Community colleges, which are also referred to as junior colleges and two-year colleges, are more accessible and affordable than four-year schools.
They offer two-year programs that lead to associate degrees. These days, nearly 50% of states also allow community colleges to confer bachelor’s degrees.
Still, students with certain career goals, such as radiologic technologists, air traffic controllers, engineering technicians, or paralegals, could benefit more from attending them than prestigious and selective ones.
So, let’s discuss the differences between community colleges and four-year schools.
Attending Community Colleges: Pros and Cons
High school graduates looking to earn a college degree faster and cheaper are not the only ones who can benefit from a community college.
Believe it or not, many individuals with a bachelor’s degree and even already seasoned professionals return to community colleges to get their hands on an associate degree or professional certificate.
No matter your highest educational credential or career aspiration, there are advantages and disadvantages to attending a community college.
Cheaper Cost of Attendance
Whether the goal is to enter the workforce armed with an associate degree or transfer to a four-year institution after two years, going to a community college can make the procurement of a college diploma cheaper.
Like students at four-year colleges and universities, those who are at community colleges also have access to scholarships and grants.
As a matter of fact, around 71% of community college students apply for student aid, and about 57% receive some type of aid — the average amount of aid undergraduates at community colleges receive is $4,700.
Not all jobs available on the face of the planet warrant a bachelor’s degree — many of them require skills more than a high educational qualification, and community college graduates are some of the most qualified for those.
In most instances, certificates and associate degrees conferred by community colleges are also geared toward helping recipients get some of the most in-demand local jobs, which is great for graduates and the surrounding community.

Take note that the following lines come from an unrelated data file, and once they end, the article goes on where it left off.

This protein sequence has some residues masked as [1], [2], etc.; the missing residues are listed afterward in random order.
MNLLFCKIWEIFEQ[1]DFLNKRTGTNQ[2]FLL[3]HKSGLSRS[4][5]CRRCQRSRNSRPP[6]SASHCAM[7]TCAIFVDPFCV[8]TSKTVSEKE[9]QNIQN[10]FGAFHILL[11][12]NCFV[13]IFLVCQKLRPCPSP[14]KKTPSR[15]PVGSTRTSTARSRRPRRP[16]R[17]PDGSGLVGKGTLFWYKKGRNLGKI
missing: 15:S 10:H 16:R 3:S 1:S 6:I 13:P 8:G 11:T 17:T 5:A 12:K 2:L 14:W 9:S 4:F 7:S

Many community colleges, as a matter of fact, design degree programs that help meet local employer needs.
Community colleges tend to appeal more to commuter and non-traditional students, which is why they offer more flexible class schedules to accommodate them, especially those who have children to look after or jobs to tend to.
Part-time, evening, online, and hybrid classes are some options.
Based on a report by the Community College Research Center (CCRC), almost 75% of all community college students have work while enrolled. Of those, around 46% have full-time jobs.
Compared to four-year colleges and universities, available course and degree options are usually fewer at community colleges.
This means that, in many instances, students may have no choice but to make do with what’s accessible to them.
So, in other words, degree-seeking students may have to pave a career path based on what community colleges allow.
It’s a good thing that many community college degrees pay well. In a few, I will tell you some of the highest-paying ones to choose from, so don’t stop reading this article now!
Poor Credit Transfer
A report by Franklin University revealed that community college students, on average, lose about 13 credits following their transfer to four-year institutions — that’s equivalent to nearly one full semester of study!
However, there are ways to keep earned credits from going to waste during an upward transfer — the process of moving from a two-year to a four-year college.
First, students must attend a fully accredited community college.
Second, they must consider going to community colleges with transfer or articulation agreements with local colleges and universities.